To improve your vocabulary, you need to:
Read good books.
Use a good dictionary.
Look up words you don’t know.
Be an curious student.
Think about what you’re doing. Write things down. Repeat.
“How can I learn more vocabulary words?”
A very common question. “How can I learn more vocabulary?” Students tend to make the same comments about the challenges and difficulties of vocabulary and of learning new words:
▪ I don’t know a lot of the hard vocabulary words that I see in my reading. ▪ It takes too long to look up words in the dictionary.
▪ I don’t know a lot of the words in the definitions of the words I look up. (In other words, I don’t know the words that explain the words I don’t know!) ▪ I can’t remember new vocabulary words, even after I look them up. And so on. I’ll be honest–it’s not easy to improve your vocabulary, nor is it quick. But it’s entirely doable. And learning vocabulary is no different from any other skill–you simply need to put in the effort to reap the rewards.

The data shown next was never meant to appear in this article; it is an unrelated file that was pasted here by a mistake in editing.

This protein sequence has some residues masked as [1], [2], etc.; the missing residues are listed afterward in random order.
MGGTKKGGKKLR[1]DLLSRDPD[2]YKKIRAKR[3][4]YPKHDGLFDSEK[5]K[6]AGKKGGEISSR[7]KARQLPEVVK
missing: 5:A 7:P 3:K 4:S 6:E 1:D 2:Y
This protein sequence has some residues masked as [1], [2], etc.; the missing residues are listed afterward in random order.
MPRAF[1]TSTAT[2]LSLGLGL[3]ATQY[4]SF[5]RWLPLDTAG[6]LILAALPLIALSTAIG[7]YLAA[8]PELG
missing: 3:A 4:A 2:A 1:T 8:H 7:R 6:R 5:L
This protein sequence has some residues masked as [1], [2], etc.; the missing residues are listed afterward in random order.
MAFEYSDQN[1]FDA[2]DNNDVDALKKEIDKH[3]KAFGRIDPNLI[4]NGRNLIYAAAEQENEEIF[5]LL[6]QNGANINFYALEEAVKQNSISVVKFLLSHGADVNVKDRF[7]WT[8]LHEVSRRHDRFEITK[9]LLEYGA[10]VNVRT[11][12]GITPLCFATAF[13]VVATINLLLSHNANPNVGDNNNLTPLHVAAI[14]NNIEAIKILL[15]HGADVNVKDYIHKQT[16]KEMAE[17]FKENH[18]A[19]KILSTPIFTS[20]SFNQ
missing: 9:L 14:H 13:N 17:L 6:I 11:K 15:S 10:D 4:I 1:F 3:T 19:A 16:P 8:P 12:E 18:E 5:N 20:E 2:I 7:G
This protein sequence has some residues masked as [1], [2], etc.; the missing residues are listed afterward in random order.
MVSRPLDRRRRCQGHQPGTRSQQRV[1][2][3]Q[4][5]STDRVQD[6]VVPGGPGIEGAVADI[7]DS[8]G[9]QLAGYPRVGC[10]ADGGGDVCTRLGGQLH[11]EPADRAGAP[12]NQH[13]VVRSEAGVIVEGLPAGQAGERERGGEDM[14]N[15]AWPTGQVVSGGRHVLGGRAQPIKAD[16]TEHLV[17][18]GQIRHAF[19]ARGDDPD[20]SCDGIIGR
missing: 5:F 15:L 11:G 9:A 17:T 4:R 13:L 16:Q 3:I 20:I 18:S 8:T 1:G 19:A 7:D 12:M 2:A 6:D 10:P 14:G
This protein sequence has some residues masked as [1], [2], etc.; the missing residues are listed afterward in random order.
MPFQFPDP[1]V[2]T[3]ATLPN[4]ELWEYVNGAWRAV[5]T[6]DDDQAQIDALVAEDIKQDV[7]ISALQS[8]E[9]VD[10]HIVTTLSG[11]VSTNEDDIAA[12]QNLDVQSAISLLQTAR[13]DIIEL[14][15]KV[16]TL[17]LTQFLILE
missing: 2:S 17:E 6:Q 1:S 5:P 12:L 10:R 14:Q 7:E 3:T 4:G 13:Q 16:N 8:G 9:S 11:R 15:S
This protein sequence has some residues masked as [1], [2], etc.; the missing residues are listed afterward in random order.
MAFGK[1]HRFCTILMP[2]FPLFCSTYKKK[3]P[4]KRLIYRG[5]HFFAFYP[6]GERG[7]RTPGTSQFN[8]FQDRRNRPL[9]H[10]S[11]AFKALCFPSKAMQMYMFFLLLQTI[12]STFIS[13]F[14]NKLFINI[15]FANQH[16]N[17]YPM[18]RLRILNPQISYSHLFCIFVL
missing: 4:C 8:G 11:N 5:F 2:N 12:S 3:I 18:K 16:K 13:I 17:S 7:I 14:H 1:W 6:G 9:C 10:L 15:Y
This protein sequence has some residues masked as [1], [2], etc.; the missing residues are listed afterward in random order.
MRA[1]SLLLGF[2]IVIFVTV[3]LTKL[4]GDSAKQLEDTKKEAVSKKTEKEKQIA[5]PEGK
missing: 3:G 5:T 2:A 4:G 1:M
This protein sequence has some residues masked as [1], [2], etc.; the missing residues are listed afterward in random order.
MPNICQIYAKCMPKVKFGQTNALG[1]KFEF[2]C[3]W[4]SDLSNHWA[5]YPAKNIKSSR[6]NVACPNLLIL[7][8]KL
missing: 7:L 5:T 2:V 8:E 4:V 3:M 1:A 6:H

“Garbage in, garbage out”
Very quickly, a word about memorizing word lists. Many people like to take a “brute force” approach to learning vocabulary by attempting to memorize vocabulary lists. Memorizing long lists of vocabulary words can actually be effective in some situations, for example, when preparing for a standardized test that is coming up very soon. However, there are many drawbacks to memorizing word lists –
first, you are not likely to understand the subtleties of the vocabulary words;
second, you will not likely remember the words for a long time;
and finally, you will not have a “natural” understanding of the vocabulary word.
Truly, the best way to learn vocabulary is to learn it in context, meaning learning the words while you’re reading good material.
A quick note: In this article, I discuss one way to learn vocabulary, but not necessarily the only way. The only time I will...